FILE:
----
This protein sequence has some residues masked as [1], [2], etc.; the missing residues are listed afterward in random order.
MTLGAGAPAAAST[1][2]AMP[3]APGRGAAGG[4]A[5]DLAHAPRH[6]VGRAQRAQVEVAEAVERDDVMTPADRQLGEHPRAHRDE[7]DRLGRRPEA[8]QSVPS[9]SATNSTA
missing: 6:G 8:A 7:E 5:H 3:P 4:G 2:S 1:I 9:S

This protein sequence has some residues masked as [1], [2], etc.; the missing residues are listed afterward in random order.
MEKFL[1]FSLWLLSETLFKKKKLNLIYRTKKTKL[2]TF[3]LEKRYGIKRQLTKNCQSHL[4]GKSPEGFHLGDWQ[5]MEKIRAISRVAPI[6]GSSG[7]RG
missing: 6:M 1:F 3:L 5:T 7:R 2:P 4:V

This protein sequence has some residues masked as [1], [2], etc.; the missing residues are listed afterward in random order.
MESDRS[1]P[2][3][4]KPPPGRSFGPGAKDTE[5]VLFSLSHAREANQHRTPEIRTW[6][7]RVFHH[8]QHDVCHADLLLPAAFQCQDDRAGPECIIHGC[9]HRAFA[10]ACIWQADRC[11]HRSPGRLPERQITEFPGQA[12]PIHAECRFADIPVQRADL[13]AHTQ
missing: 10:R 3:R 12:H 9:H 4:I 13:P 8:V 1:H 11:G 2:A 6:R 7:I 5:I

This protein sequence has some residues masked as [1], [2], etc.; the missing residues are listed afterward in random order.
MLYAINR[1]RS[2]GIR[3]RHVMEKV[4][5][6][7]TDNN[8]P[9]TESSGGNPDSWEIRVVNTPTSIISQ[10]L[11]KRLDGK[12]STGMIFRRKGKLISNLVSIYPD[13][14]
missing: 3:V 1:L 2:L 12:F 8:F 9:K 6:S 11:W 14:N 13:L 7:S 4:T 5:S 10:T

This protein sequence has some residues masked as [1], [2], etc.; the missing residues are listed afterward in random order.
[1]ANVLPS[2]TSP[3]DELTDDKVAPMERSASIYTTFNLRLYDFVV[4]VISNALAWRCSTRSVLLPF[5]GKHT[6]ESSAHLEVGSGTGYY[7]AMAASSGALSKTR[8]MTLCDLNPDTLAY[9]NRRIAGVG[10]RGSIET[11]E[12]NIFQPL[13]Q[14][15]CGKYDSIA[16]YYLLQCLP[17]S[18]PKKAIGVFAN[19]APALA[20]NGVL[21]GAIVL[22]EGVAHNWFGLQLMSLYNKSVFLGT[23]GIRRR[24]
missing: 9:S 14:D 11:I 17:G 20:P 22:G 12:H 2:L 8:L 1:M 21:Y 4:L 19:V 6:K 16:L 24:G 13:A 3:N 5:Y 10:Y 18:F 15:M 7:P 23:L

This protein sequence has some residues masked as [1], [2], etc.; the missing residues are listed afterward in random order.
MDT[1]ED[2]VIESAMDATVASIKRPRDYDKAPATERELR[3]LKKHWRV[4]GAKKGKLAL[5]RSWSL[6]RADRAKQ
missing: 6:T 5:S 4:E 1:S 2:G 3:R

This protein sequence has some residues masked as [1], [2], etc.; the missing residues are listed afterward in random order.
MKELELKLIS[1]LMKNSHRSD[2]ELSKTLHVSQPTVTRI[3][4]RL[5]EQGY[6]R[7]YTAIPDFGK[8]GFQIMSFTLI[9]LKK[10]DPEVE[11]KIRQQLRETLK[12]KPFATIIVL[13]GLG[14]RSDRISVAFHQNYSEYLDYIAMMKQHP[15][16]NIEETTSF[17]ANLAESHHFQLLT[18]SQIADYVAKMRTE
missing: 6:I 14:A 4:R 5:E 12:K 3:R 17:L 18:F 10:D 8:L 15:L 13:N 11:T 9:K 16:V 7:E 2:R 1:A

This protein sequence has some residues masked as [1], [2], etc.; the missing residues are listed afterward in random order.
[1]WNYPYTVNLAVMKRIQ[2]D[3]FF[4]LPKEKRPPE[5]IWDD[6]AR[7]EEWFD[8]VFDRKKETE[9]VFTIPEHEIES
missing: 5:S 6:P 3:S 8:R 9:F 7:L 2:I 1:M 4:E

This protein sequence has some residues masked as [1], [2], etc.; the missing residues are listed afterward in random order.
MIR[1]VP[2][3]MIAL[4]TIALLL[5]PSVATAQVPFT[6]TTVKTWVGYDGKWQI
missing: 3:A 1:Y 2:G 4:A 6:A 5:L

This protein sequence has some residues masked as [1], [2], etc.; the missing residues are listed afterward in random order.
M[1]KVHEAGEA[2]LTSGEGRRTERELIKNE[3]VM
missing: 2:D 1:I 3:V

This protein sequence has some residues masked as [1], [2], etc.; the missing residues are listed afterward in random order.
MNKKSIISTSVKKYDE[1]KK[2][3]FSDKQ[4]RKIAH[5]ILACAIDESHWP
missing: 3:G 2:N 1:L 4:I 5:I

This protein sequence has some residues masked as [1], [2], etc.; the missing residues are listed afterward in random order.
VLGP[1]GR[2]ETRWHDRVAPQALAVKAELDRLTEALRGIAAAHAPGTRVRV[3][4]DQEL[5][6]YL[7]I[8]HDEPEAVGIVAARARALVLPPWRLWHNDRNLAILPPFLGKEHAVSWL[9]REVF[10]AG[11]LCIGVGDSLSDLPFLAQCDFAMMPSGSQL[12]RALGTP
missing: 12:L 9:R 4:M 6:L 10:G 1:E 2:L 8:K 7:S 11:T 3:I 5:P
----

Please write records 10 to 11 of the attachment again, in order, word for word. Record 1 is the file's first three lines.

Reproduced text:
This protein sequence has some residues masked as [1], [2], etc.; the missing residues are listed afterward in random order.
M[1]KVHEAGEA[2]LTSGEGRRTERELIKNE[3]VM
missing: 2:D 1:I 3:V

This protein sequence has some residues masked as [1], [2], etc.; the missing residues are listed afterward in random order.
MNKKSIISTSVKKYDE[1]KK[2][3]FSDKQ[4]RKIAH[5]ILACAIDESHWP
missing: 3:G 2:N 1:L 4:I 5:I